Geography of Grant County, South Dakota

Grant County, nestled in the northeastern part of South Dakota, boasts a diverse geographical landscape shaped by its rivers, lakes, plains, and rolling hills. The county’s geography is influenced by the glacial history of the region, which left behind fertile soils and numerous bodies of water. Grant County’s climate is characterized by cold winters, warm summers, and relatively low precipitation, typical of the Great Plains region. In this comprehensive overview, we will explore the geography, climate, rivers, lakes, and other natural features of Grant County, South Dakota.┬áCheck homethodology to learn more about the state of South Dakota.

Geography and Climate:

Grant County covers an area of approximately 688 square miles in the northeastern corner of South Dakota. It is bordered by Roberts County to the north, Codington County to the east, Deuel County to the south, and Day County to the west. The county seat, Milbank, is located near the center of the county.

The landscape of Grant County is primarily composed of gently rolling hills, flat plains, and fertile farmland. The terrain gradually rises from the east to the west, with elevations ranging from around 1,000 feet in the eastern part of the county to over 1,500 feet in the western part. The soil in Grant County is predominantly loamy and well-suited for agriculture, particularly the cultivation of corn, soybeans, wheat, and other cereal grains.

Grant County experiences a continental climate, characterized by cold, snowy winters and warm, relatively dry summers. The region is situated in the transition zone between the humid continental climate of the Midwest and the semi-arid climate of the Great Plains. Average high temperatures in the summer typically range from the mid-70s to low 80s Fahrenheit, while winter highs average in the 20s to 30s Fahrenheit. Precipitation is relatively low throughout the year, with most of the moisture falling as snow in the winter months. The county occasionally experiences severe weather, including thunderstorms, hail, and tornadoes, particularly during the spring and summer months.


Grant County is traversed by several rivers and streams, the most significant of which is the Big Sioux River.

The Big Sioux River flows in a southeasterly direction through the eastern part of Grant County, serving as the county’s border with Minnesota. Originating in Roberts County, the Big Sioux River meanders through the prairies and farmland of eastern South Dakota before joining the Missouri River near Sioux City, Iowa. The river provides important habitat for fish and wildlife and offers recreational opportunities such as fishing, boating, and kayaking.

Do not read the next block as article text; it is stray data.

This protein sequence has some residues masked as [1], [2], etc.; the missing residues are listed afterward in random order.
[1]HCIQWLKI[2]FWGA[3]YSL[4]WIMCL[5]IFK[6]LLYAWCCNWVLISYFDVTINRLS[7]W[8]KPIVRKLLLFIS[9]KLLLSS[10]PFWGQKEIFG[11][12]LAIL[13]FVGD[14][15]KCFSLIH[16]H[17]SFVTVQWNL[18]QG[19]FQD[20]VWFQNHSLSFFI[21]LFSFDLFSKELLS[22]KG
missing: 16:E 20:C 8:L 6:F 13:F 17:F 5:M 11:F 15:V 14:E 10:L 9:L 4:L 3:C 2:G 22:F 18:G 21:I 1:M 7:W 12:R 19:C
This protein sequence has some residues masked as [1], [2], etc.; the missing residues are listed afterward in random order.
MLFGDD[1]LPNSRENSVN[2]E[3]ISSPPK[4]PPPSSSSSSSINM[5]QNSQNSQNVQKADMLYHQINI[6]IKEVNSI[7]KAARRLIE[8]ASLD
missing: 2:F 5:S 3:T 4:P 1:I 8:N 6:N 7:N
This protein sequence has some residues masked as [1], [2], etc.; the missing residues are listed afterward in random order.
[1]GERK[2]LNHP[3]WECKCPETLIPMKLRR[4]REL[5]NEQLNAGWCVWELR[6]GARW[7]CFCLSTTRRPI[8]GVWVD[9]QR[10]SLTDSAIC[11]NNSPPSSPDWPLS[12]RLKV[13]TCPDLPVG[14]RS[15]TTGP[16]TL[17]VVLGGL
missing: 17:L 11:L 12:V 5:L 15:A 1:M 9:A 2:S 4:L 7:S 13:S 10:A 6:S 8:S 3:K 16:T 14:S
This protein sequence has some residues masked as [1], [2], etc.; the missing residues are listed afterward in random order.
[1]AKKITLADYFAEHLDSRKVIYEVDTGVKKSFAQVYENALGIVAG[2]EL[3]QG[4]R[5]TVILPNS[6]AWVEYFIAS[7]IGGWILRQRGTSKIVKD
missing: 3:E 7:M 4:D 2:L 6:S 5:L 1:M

Other smaller rivers and streams in Grant County include the Whetstone Creek, which flows through the central part of the county, and the Bois de Sioux River, which forms part of the county’s eastern border with Minnesota. These waterways contribute to the county’s hydrology and provide valuable resources for agriculture, wildlife, and recreation.


Grant County is home to several natural and man-made lakes, which add to the county’s scenic beauty and recreational amenities.

Big Stone Lake, located in the northeastern part of the county, is one of the largest natural lakes in South Dakota. Fed by the waters of the Big Sioux River, Big Stone Lake stretches approximately 26 miles along the South Dakota-Minnesota border, offering opportunities for fishing, boating, swimming, and camping.

Artificial reservoirs, such as Lake Farley and Lake Traverse, provide additional recreational opportunities for residents and visitors. Lake Farley, situated near the town of Milbank, features a beach, picnic areas, and walking trails, making it a popular destination for outdoor recreation. Lake Traverse, located in the southeastern part of the county, is part of the chain of lakes along the Minnesota-South Dakota border and offers excellent fishing and boating opportunities.


Grant County, South Dakota, offers a diverse and picturesque landscape characterized by its rivers, lakes, plains, and rolling hills. The county’s fertile soils, abundant water resources, and moderate climate make it an ideal location for agriculture, outdoor recreation, and wildlife habitat. From the meandering waters of the Big Sioux River to the tranquil shores of Big Stone Lake, Grant County’s natural features provide a unique and inviting environment for residents and visitors alike. As stewards of this rich natural heritage, it is essential to preserve and protect the county’s environment for future generations to enjoy.

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